Morphological variation in scleractinian corals has been variously ascribed to genetic differentiation and phenotypic plasticity, with a likely influence of both factors. Experimental approaches have dominated studies of phenotypic plasticity, for example with asymmetrical colony formation resulting from exposure to experimentally imposed unidirectional water flow. However, it has been difficult to disentangle the effects of competition for space between sessile organisms from the influence of physical forcing on coral morphologies in situ. To this end, we investigated morphological variation of coral colonies of the genus Pocillopora on reefs in Moorea, French Polynesia, where recovery (by 2018) after near complete loss of coral cover on the forereef in 2010 was driven predominantly by recruitment and growth of Pocillopora. We employed a large-area imaging approach at 8 study sites in the forereef of Moorea, constructing digital models of 100 m2 benthic plots to describe the orientation of ~400 individual colonies of Pocillopora. Results demonstrate that Pocillopora colonies on the forereef of Moorea exhibit non-random orientations, with a systematic orientation of the major axis that lies approximately perpendicular to the 20−30 m isobath.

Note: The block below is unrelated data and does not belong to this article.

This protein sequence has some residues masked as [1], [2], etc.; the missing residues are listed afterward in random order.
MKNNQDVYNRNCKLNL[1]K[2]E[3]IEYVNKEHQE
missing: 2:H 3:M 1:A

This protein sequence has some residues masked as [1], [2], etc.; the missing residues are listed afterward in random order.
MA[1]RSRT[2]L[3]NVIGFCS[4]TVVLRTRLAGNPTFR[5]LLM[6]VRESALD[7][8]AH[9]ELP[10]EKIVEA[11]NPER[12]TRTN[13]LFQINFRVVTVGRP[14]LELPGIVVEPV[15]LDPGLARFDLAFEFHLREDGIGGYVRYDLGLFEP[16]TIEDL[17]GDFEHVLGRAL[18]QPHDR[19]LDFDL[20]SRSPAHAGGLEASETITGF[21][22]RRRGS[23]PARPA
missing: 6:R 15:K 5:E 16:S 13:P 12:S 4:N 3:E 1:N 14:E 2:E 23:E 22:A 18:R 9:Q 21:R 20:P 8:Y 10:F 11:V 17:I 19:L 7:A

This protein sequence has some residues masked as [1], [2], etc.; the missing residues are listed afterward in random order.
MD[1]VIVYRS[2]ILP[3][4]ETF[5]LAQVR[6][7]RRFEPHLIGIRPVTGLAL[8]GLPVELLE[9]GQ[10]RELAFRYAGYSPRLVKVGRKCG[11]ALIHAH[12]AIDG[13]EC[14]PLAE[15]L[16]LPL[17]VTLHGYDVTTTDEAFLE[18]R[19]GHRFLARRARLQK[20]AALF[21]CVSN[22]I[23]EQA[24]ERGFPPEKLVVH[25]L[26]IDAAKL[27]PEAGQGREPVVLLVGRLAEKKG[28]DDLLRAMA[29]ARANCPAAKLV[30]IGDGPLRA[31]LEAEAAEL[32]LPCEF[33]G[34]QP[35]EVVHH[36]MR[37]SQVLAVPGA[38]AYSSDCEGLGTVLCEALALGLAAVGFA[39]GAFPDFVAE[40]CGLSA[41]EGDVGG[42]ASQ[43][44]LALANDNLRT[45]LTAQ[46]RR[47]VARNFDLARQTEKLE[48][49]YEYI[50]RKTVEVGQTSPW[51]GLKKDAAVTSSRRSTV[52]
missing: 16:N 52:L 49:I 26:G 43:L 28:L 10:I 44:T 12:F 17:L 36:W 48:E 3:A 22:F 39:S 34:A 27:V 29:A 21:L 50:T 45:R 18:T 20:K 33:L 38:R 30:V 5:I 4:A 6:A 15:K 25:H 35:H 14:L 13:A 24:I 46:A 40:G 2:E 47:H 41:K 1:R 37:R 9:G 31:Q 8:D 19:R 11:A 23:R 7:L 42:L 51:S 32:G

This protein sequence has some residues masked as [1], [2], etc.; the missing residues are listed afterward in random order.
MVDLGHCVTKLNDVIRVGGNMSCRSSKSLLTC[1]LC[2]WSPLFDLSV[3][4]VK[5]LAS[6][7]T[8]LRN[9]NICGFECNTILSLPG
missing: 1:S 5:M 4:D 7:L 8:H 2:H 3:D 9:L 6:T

All Science Journal Classification (ASJC) codes
- Ecology, Evolution, Behavior and Systematics
- Aquatic Science
- Phenotypic plasticity